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I have a navigation bar, and I need the active page, marked by "subactive" class on the li element to have white text instead of black. The HTML and CSS can be found here: http://jsfiddle.net/a4hBz/

I use color on the .subactive selector in CSS, but its ignored by the browser.

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3 Answers 3

up vote 4 down vote accepted

That's largely due to how CSS "weighs" the styles. IDs always have more presidence over a standard tag name, class name or pseudo-class. A simple solution is to be as-specific with your anchor class applying the "Active" styling as you are with the rest of the standard elements. Basically:

.subactive a

Should become

#sidenav .subactive a

If that doesn't work for your schema, you'll need to either turn #sidenav in to a class, or work-around it some other way.


By the way, what I was referring to earlier is a style's specificity. As it currently stands, your styles weigh in like so:

#sidenav a              a=0, b=1, c=0, d=1 -> specificity = 0,1,0,1
.subactive a            a=0, b=0, c=1, d=1 -> specificity = 0,0,1,1
#sidenav .subactive a   a=0, b=1, c=1, d=1 -> specfiicity = 0,1,1,1

Almost think of it like this:

(a * 1000) + (b * 100) + (c * 10) + d

The style with the highest number wins.

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Selectors level 3 throws out inline styles as those aren't related to selectors, so you get a triplet of values for specificity instead, with the fourth leftmost one out. –  BoltClock Feb 29 '12 at 3:05
    
@BoltClock: I'm either getting tired, or that comment was unclear. Are you eluding to style="" overrides with regards to specificity? –  Brad Christie Feb 29 '12 at 3:10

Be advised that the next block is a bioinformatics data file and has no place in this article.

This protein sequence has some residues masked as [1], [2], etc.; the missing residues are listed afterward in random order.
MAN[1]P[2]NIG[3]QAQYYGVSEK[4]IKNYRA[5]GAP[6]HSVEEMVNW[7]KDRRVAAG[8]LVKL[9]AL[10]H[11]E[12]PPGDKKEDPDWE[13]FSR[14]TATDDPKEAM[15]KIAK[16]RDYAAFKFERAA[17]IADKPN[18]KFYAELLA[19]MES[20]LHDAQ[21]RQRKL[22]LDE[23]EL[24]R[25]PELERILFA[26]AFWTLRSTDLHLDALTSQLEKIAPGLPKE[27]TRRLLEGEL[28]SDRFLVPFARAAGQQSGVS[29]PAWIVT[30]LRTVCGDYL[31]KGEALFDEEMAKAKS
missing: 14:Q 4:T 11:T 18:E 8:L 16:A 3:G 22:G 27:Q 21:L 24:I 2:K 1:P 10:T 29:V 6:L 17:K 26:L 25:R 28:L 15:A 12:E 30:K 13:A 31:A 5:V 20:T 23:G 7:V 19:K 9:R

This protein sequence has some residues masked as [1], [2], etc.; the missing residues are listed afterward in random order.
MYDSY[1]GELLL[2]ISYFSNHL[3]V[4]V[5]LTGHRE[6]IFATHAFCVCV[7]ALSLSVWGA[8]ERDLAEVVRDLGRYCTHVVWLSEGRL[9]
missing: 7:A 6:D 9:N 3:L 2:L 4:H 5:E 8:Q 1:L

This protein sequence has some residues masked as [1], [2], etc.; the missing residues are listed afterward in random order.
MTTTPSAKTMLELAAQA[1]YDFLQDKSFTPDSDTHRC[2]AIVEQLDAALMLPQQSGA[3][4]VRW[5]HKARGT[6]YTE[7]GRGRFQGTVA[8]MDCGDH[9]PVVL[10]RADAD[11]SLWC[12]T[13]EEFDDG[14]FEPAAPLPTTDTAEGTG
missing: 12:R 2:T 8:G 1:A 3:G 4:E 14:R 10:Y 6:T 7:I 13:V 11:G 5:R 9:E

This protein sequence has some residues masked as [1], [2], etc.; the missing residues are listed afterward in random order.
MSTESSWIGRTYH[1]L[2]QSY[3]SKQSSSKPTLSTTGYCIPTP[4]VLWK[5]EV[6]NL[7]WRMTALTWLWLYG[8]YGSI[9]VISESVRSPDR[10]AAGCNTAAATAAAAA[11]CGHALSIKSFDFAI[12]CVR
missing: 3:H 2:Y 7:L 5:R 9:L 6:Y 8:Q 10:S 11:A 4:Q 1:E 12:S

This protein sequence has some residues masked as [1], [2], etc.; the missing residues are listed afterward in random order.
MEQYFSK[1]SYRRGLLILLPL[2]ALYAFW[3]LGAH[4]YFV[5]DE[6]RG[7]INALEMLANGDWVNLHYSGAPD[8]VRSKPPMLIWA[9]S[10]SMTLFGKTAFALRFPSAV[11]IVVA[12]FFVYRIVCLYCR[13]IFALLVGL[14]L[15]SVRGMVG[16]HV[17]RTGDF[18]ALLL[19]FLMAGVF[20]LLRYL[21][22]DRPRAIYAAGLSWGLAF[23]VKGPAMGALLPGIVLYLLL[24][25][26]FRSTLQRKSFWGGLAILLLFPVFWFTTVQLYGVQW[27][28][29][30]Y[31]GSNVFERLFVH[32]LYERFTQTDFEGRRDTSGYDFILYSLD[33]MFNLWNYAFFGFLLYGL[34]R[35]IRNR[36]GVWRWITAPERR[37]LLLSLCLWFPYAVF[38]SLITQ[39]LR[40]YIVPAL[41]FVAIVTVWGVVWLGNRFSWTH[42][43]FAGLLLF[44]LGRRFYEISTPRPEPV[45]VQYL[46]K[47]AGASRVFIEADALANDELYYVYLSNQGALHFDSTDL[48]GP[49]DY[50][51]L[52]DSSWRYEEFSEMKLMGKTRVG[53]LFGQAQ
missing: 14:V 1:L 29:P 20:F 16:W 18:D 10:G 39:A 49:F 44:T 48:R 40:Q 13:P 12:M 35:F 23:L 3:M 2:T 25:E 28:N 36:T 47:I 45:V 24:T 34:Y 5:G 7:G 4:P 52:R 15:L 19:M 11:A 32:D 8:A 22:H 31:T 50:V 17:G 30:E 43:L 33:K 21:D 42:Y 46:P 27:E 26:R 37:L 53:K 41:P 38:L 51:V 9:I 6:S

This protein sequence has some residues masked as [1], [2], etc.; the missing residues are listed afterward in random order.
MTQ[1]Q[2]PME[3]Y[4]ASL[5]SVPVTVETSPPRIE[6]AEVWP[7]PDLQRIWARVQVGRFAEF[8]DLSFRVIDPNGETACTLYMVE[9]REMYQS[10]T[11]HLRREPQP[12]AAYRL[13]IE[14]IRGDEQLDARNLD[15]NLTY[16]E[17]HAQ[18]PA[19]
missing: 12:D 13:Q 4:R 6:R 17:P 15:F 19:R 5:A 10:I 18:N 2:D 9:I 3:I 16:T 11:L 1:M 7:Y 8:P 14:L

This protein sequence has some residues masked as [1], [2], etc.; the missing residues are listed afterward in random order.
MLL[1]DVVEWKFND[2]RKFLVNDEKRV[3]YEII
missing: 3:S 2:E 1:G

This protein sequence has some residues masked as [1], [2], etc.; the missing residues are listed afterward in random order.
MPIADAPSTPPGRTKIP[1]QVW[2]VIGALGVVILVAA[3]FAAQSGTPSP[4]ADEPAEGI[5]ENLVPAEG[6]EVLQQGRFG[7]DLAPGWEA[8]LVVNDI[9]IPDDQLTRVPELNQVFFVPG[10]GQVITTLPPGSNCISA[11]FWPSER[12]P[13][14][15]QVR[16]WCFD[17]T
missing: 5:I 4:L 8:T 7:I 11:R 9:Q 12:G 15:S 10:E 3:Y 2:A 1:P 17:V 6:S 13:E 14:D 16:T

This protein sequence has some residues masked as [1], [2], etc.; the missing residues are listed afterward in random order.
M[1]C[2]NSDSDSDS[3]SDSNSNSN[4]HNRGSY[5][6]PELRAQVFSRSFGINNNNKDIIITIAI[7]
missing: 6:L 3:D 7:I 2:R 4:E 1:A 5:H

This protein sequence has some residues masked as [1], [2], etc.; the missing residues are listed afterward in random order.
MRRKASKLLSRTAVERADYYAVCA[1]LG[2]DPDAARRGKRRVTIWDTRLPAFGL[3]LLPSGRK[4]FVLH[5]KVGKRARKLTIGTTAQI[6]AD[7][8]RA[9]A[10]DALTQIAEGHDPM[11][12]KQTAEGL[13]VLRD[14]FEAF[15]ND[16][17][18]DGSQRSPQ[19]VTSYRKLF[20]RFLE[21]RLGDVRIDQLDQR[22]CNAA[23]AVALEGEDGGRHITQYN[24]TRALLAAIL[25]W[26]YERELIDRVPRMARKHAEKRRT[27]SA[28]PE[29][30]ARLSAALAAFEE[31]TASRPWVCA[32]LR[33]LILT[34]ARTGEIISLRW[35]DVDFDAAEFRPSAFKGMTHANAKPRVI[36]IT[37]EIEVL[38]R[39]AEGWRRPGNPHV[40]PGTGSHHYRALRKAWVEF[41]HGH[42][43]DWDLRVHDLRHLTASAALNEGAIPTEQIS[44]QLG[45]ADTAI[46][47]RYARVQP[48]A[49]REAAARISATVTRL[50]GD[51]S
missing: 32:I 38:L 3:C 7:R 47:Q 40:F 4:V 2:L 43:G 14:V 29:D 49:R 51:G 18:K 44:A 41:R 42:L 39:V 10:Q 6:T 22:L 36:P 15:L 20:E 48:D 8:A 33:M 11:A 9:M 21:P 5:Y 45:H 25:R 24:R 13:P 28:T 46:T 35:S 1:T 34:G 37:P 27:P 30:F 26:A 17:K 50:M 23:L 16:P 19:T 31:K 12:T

1  
What I meant was that specificity refers to selectors, so inline styles shouldn't have been counted hence their removal from the CSS3 spec for calculating specificity. They always override any CSS rules (where !important isn't concerned), but that's the cascade itself rather than specificity. In any case, it's just something interesting to note. –  BoltClock Feb 29 '12 at 3:21
    
@BoltClock: It technically does have to do with specificity, but a is so high up on the scale, it trumps most anything else. but you're right, worth mentioning. ;-) –  Brad Christie Feb 29 '12 at 3:26
    
That's the cascade, not specificity. There's a subtle difference between the two. Calculating selector specificity is one component of the cascade; deciding which styles to apply is another. –  BoltClock Feb 29 '12 at 3:28

Either add !imporatant:

.subactive a
{
    color: #fff!important;

    /**/

}

Or increase the specificity of the definition:

http://www.w3.org/TR/CSS2/cascade.html#specificity

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3  
I always try to avoid !important as it was one of those attributes that was designed for the end-user and overriding styles in cases of accessibility. Though feasible, it's my humble opinion to avoid using it as much as possible. –  Brad Christie Feb 29 '12 at 2:42
    
Agreed, that is why I mentioned specificity... –  alexfreiria Feb 29 '12 at 2:45

I wouldn't use the !important if I didn't need to.

To make it work I would replace the line

#sidenav a:hover, .subactive a

to

#sidenav a:hover, #sidenav .subactive a:link

and remove the code below which doesn't seem to be used

.subactive a
{
   color: #fff;
   background-color: #034676;
}

​ Check out the working example on http://jsfiddle.net/a4hBz/1/

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1  
Gentle reminder, SO is a great resource because the question and answer are generally found on the same page. Though the solution you submitted to jsFiddle works and is referenced, it's always a good idea to post what your changes are in your answer here in case (days/months/years) from now someone wanted the solution but your link was no longer valid. Other than that, welcome to SO! –  Brad Christie Feb 29 '12 at 3:07
    
Thanks for the advice, I will keep building my capacity to answer questions in the best way possible. Thanks –  Filype Mar 11 '12 at 22:27

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